Christmas Has a Way

Christmas has a way of making you feel alone… that kind of lonely that hits you so deep you can’t shake it even when you’re surrounded by your closest family. I had this conversation with my best friend the other day during our commute home, not about Christmas but about wanting someone whose focus and love is dedicated to you and you alone; that life partner. I would love to find that person, but I know it will be a while before I do.

In the meantime… I’m secretly happy that my mom is here all of the time helping me out with improvements on the house, and that my brother shows up at random hours to raid the refrigerator and use my Netflix.

Around a Year Ago

It was around this time last year when I had my meltdown. I hit the depression stage of grief, after losing my father. My relationship with Y came to a heartbreaking and unexpected end, and my work atmosphere had me so stressed out that I could barely face walking into the office each day.

I remember bawling during my entire morning commute one day. I remember sitting in the parking lot trying to catch my breath and stop myself from crying and shaking. I was having a major panic attack.

That day marked the climax of my breakdown, and it was also the day I started to heal. I already knew my mind wouldn’t be focused on my job that day, so I spent my time searching the web for a psychologist, and later that afternoon I saw my family doctor who prescribed me both an antidepressant/anti-anxiety medicine, as well as Ativan (Lorazepam) for the tough days. I also bought a journal and started writing my feelings out. There were a lot of them, they were messy, but it helped.

That day didn’t fix things, but it got the ball rolling. My grief was full bore ahead for quite some time, I couldn’t understand why things ended with Y, and I had to pop an Ativan before I could go to work most days because tension in the office was just that bad. I was being bullied. I ugly cried in front of my boss. Twice. If I wasn’t crying I was on the verge of telling her exactly where to go. It was a horrible few months.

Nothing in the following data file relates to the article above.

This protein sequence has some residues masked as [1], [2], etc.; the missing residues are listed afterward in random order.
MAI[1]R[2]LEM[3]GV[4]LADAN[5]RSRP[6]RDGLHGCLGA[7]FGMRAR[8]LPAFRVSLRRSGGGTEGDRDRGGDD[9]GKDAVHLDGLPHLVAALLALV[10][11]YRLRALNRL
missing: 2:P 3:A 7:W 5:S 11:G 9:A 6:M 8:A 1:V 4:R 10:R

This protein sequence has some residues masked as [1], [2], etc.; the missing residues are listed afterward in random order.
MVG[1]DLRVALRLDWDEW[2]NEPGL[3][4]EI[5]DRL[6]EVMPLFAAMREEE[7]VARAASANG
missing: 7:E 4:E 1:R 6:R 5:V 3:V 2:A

Eventually, the meds started kicking in and I was able to keep it together a little better. It took a couple tries but I eventually found a shrink I clicked with, and we worked through a lot of abandonment issues that I was left with after my parents divorce. For the grande finale, I gave my two weeks notice just after Christmas and was able to decompress for nearly a month before starting my new job. From there, things were on the upswing.

Today, I’m in a healthy office environment. I have a job where
I’m praised, appreciated, challenged and supported. I miss my dad every day, but I’m sad about it far less often. I have moved on romantically, and I’ve made the decision to pursue my life dream of adopting an older sibling group.

My life isn’t perfect yet, and I doubt that’s even possible, but I have come so, so far over this past year. I’m finally living for me, and I’m happy about that.

“One of the greatest gifts you can give someone is the gift of attention.” -Jim Rohn

“One of the greatest gifts you can give someone is the gift of attention.” -Jim Rohn

Later this week I have my first appointment with a new psychologist. The psychologist I had been seeing moved to Vancouver, but the upside is that it gives me an opportunity to explore a different angle. Instead of focusing solely on my anxiety, I intend to focus on grief and relationships for the time being.

Over the last couple of months, as my relationship has grown from that initial dating phase into something more, I’ve realized that I don’t really know how to do this part.

Parts of being with someone come easy to me, but there are other parts where I need some help. I’ve never had a truly healthy relationship, and it’s been a long time since I’ve tried. I’ve never had role models, my parents were divorced when I was a teen and up until that point I think they merely lived together. I never saw or heard them appreciate or admire one another. I saw dad slap moms ass once in a while, but somehow I think The Italian might raise an eyebrow if I tried that. There are things I simply don’t know, and things I don’t know I don’t know.

A great friend of mine recommended the book “The Five love Languages” over the weekend, and I downloaded the condensed audio version. The brief 45 minute overview gave me some things to think about, some different ways to show love and to recognize when it’s being shown to me. I think that in and of itself will provide me with a more secure perspective in my relationship. I’ll still have to navigate the specifics, but this is a good first step.

“Some of the biggest challenges in relationships come from the fact that many people enter into a relationship in order to get something: they’re trying to find someone who’s going to make them feel good.  In reality, the only way a relationship will last is if you see your relationship as a place that you go to give, and not a place that you go to take.” -Anthony Robbins